Exactly, that's my objection against placing a value on an act taken out of context. In WW2, some Danes would hide Judes and other refugees wanted by the Germans in their houses because if caught, they would be send off to concentration camp for elimination. If they hadn't been willing to lie, cheat or if nessecary kill when the Germans forces came looking for people, it would make little sense hiding the refugees in the first place.
    There has to be some measure of importance in your morals though. Shielding those in need in my book comes way higher up my list of important things to try and do than being honest does... honestly

    I think the answer to this lies in the definition of 'rule'.

    Personally I always objected to rules as too constrictive and inflexible. I preferred the idea of guidelines until I realised that it was just a euphemism for rules that were poorly defined and rigidly executed. Recently however it has occurred that rules are not rules, they are only steadfast and resolute because people will fortify them to be so and expand them to fill gaps which they are not designed to cover (look at legal issues for excellent examples). People bend rules and as such the rules cannot be considered as rigid. Rules are merely those things which are set down to build upon like foundations for a house. They are not infallible, never were, just adequate for the purposes intended. This is not a problem as long as those original parameters are kept in mind, however people all too quickly forget such parameters and hence you end up with irrelevant rules.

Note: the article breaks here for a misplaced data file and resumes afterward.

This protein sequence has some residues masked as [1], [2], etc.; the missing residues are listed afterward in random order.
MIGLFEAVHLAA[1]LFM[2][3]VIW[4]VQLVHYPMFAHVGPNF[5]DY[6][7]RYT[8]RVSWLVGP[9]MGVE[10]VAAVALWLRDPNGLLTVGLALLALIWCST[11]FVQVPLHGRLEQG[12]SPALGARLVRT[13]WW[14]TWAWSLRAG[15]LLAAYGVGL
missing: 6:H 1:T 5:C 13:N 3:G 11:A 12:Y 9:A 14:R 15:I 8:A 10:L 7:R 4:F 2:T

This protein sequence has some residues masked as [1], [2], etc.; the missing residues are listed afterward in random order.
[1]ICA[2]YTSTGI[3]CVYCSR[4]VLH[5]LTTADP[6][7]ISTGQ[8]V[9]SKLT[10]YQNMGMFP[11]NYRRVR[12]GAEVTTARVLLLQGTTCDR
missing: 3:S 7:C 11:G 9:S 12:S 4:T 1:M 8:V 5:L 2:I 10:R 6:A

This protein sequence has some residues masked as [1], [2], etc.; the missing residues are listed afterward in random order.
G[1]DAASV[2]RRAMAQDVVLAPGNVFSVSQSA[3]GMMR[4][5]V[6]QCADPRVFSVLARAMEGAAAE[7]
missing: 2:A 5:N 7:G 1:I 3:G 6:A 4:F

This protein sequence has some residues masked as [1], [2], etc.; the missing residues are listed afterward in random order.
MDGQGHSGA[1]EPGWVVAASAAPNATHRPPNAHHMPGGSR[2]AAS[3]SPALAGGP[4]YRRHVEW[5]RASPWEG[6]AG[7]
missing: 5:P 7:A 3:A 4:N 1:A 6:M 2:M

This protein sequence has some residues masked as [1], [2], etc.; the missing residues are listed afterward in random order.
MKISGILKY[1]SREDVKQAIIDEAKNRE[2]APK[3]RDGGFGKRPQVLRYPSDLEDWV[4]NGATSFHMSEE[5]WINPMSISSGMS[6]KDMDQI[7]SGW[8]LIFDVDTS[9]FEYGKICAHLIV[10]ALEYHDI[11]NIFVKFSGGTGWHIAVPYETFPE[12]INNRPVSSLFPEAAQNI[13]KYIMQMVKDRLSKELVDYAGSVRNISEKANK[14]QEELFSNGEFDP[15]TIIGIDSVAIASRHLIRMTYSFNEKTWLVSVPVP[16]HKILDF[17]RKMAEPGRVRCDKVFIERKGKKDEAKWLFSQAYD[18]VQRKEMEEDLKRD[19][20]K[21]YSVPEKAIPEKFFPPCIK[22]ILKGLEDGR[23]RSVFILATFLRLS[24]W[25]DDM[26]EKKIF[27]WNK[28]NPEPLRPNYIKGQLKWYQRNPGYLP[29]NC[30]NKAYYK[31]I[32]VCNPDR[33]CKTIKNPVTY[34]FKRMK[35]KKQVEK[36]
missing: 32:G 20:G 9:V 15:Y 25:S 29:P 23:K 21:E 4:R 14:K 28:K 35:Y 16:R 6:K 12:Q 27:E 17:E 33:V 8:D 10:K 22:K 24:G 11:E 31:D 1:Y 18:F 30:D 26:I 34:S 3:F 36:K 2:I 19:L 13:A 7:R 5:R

This same problem is the one which you have identified with peoples moral codes. They forget the parameters and hence their morals become irrelevant.
    Isn't it time for a colourful metaphor?

  7. #57
    Senior Member wildcat's Avatar
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    Quote Originally Posted by Park View Post
    I've notished that the logic systems of some types seems to differ a lot more from society norm than value systems does in generel. In specific, alternative logic systems seems to be a more common phenonomen among NTs and STPs than other types. As a result, I feared, for a period of time that I was an anti-social persona. Silly perhaps but not when you look at how easy it is to confuse an alternative logic system with anti-social/sociopathic traits. And while the acts carried out by a anti-social person and a person with an alternative logic system may look similar – there are clear distinctions. A person with an alternative logicsystem just acts in accordence with an alternative set of rules (it is still rules though) where as the anti-social person have neither a functional value system or logic system to base their actions on and as such does not have the same limitations when it comes to satisfy desires/urges or act on impulses.

    In this "Are You A Sociopath?" ladies magazine test, I ended up at 44% and were described like this: You're not a sociopath, but you're very prone to antisocial behavior. Other people's opinions matter little to you. You live your own fringe life - for better or worse.

    The test is obviously insufficient when it comes to diagnose a sociopath but the questions reflects very well society's perceptions of bad character traits. However, I'm positive that a person with an alternative logic system much more extreme than mine could reach a much much higher score and still fit the frames of a non-criminal, relatively social, relatively harmless, lovable, productive and good citizen.

    I've lined up some of the questions I replied yes to and tried to explain what lies behind my answers:

    You don't have a problem lying to get what you want.